• Make sure workers use fall protection systems appropriate for their tasks
• Identify areas in which workers may be exposed to falling objects and determine how to control the hazards
• Describe emergency-response procedures for rescuing workers who fall
• Post emergency responder’s phone numbers and ensure workers are familiar with them
• Describe all equipment that will be available for rescuing workers who fall
It’s not complicated
Fall protection is a broad concept that includes training, procedures, rules, systems and methods intended to protect workers from fall hazards. Fall protection doesn’t mean bulky or cumbersome equipment. It doesn’t interfere with work tasks, and it doesn’t get in the way of co-workers – if you understand the concept and apply it appropriately.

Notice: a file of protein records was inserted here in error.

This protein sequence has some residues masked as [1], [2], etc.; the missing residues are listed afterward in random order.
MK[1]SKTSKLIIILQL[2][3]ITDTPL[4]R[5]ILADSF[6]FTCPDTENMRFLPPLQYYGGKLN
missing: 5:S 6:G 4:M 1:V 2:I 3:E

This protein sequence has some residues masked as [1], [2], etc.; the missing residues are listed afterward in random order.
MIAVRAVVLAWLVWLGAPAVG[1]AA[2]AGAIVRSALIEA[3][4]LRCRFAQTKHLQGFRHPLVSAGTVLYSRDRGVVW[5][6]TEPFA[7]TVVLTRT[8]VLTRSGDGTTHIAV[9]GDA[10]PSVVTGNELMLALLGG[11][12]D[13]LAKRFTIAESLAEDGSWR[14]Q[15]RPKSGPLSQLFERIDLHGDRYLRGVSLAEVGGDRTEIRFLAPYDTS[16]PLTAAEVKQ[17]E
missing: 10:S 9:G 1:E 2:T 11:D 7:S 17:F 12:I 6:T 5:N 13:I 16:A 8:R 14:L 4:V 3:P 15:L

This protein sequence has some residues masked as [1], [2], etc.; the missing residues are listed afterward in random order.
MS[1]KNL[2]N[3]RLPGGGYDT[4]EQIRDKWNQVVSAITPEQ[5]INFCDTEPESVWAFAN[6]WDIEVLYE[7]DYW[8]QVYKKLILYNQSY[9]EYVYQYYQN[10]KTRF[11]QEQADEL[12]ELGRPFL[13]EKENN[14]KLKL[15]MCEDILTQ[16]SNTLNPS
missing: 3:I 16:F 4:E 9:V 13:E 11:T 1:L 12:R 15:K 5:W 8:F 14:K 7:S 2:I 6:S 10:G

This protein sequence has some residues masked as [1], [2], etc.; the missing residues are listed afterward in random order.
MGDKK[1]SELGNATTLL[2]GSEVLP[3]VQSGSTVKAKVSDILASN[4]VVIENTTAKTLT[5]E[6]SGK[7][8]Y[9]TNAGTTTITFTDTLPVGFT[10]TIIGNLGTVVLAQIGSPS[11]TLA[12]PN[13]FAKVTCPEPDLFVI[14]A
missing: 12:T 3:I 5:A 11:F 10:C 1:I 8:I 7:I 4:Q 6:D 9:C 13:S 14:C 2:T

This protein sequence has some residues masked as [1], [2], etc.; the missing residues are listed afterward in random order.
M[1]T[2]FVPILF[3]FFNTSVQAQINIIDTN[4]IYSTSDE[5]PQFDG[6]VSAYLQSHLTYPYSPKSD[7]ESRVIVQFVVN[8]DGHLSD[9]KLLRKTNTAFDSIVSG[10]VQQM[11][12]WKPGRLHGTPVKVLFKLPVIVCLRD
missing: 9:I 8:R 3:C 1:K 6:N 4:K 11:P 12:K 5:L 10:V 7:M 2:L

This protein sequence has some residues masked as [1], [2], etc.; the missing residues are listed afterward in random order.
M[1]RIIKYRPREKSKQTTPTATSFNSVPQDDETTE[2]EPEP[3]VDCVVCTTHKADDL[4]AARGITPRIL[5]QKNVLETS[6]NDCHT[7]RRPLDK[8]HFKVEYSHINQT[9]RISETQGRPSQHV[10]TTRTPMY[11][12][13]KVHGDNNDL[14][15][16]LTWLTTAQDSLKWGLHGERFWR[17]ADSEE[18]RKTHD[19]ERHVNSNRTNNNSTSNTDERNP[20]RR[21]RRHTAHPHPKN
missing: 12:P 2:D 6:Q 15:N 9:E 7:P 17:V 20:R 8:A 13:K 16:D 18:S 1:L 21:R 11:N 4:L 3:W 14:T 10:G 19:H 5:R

Evan Gurley is a technical engineer with NPCA
i 29 Code of Federal Regulations, Subpart M, Fall Protection, 1926.500, 1926.501, 1926.502 and 1926.503